The use of Meperidine has numerous physical, psychological, and behavioral side effects and symptoms that can be noticed by the user as well as those around them. Physical symptoms of use will be immediately apparent to the user but may not be as obvious to those around them. These include things like:
- Mood changes
- Dry mouth
- Extreme feelings of calm or euphoria
- Changes in vision
However, while these physical effects will often only be noticed by the user of the drug, the behavioral changes that Meperidine abuse can trigger will be apparent to those close to anyone using. This can include obvious overuse of the drug for periods of time longer than intended, a focus on nothing other than obtaining and using the drug, abandoning important activities or activities that were once enjoyed, isolation from loved ones, missed time at work or school, and more.
Additionally, things like irritability, depression, psychosis, and other similar effects could also be a warning sign that someone is abusing Meperidine.
Testing for Meperidine
While it’s true that Meperidine is an opioid drug that could be abused, it is a synthetic opioid and as such isn’t metabolized like codeine or morphine. Because of this, it’s not something that commonly shows up in a drug test. However, it can be tested for specifically if it is added to a drug panel screening. Meperidine is not included in a standard drug test even when expanded opiates are requested. A specific drug test panel with Meperidine must be ordered. The 12 panel urine drug test from National Drug Screening will include Meperidine.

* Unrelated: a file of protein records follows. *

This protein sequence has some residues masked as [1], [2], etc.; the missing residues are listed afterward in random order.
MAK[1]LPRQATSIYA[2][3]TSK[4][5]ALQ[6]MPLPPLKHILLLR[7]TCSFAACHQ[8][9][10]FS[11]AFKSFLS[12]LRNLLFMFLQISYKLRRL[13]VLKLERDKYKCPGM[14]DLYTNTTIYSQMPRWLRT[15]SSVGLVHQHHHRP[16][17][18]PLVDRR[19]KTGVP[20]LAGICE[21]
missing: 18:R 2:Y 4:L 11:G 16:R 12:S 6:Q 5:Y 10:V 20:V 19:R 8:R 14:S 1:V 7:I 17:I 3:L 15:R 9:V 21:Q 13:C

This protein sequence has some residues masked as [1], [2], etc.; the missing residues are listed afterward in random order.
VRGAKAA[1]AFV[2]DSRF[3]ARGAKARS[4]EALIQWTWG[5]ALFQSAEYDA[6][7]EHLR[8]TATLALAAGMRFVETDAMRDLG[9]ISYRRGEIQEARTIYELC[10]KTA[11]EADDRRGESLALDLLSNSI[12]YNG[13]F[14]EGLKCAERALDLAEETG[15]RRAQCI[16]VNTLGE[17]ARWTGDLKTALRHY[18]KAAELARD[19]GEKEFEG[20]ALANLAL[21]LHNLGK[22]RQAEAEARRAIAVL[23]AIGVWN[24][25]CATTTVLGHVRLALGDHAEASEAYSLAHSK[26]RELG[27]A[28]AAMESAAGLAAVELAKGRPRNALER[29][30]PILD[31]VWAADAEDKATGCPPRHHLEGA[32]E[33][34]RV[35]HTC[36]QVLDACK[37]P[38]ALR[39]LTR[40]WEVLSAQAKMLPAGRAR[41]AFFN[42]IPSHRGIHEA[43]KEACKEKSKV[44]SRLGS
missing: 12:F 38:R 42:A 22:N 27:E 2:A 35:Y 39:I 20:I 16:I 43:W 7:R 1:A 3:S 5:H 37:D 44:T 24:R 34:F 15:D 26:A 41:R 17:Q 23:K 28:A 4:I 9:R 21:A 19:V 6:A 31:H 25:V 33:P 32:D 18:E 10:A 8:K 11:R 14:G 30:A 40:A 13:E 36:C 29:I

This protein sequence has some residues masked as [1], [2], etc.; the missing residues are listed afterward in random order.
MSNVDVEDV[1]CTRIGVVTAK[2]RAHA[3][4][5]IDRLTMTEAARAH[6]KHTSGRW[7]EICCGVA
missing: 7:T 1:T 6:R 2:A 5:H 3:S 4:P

If tested for specifically, urine tests will likely detect the drug for several days after the final use of the drug. Blood tests will most likely only detect it within 24 hours of the last use, and blood drug tests are very expensive. For hair tests, it will be detectable for as much as 90 days after the last use of the drug. However, these time frames can vary due to the fact that things like the amount of use, weight, water drank, and more could all have an impact on how long the drug is detectable for. National Drug Screening offers a 12 panel hair test that will include Meperidine.
Meperidine may be tested for by employers as part of a pre-employment screening due to the drug’s impact on the safety of the user and those around it. It could also be tested for if an accident occurs as part of the insurance process. Health care employers including hospitals and medical centers often include Meperidine for all drug testing including random drug testing.
Warning Signs of Meperidine Use
Warning signs of Meperidine abuse can be difficult to recognize in some cases, and some are more obvious than others will be. One day of nausea or a single missed day at work, for example, isn’t indicative of a drug problem. But repeated symptoms could be cause for concern. Physical side effects are harder to identify, but behavioral signs are easier to see despite the fact that they won’t usually show up until an addiction is more serious.
Things like mood swings, loss of focus on anything other than the drug, anxiety, depression, mood swings, loss of concentration, and other similar side effects are all signs to watch out for.